Found the following quite interesting:
A beam of white light is made up of all the colours in the spectrum. The range extends from red through to violet, with orange, yellow, green and blue in between. But there is one colour that is notable by its absence.
Pink (or magenta, to use its official name) simply isn’t there. But if pink isn’t in the light spectrum, how come we can see it?
The colours present in the white light spectrum are each of a single wave length. Pink, peach, ochre, mauve, sandstone beige, harvest wheat and the rest of the Dulux swatch board all exist because they are blends of different wavelenghts which our brains interpret as single colour.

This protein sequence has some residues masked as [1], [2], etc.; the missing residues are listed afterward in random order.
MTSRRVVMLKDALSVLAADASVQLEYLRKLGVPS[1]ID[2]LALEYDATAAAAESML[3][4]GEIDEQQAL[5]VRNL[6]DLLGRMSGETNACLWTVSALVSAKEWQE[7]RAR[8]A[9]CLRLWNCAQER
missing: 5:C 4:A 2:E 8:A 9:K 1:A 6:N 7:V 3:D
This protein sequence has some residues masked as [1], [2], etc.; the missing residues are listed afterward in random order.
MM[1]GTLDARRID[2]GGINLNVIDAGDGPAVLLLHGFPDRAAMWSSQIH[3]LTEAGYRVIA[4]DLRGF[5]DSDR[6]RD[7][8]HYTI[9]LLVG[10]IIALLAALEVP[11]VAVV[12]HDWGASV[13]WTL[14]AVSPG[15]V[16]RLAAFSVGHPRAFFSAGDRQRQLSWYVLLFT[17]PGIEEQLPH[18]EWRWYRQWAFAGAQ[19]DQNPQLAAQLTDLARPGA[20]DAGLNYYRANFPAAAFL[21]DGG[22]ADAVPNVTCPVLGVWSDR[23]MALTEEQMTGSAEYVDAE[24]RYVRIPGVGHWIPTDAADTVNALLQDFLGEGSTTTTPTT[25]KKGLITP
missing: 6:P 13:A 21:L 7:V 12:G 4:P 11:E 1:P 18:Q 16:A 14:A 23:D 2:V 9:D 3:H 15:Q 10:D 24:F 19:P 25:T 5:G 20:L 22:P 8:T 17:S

doesn’t it look slightly pink on the one side?
I’d have to call that violet - but lets ask the ladies around here ?
I’d have to call lilac, rather than violet.
But if pink isn’t in the light spectrum, how come we can see it?
That sounds a lot like "If it isn't in the bible, how can we believe it?". :)
Maybe months too late? : There’s a difference in colour observation, depending whether the light(white) is reflected or refracted. The absorbed light in the case of reflected white light is then subtracted (in varying quanta) resulting in weird colours.
Conclusion: Magenta is a colour because we see it…like “the taste of the pudding.…”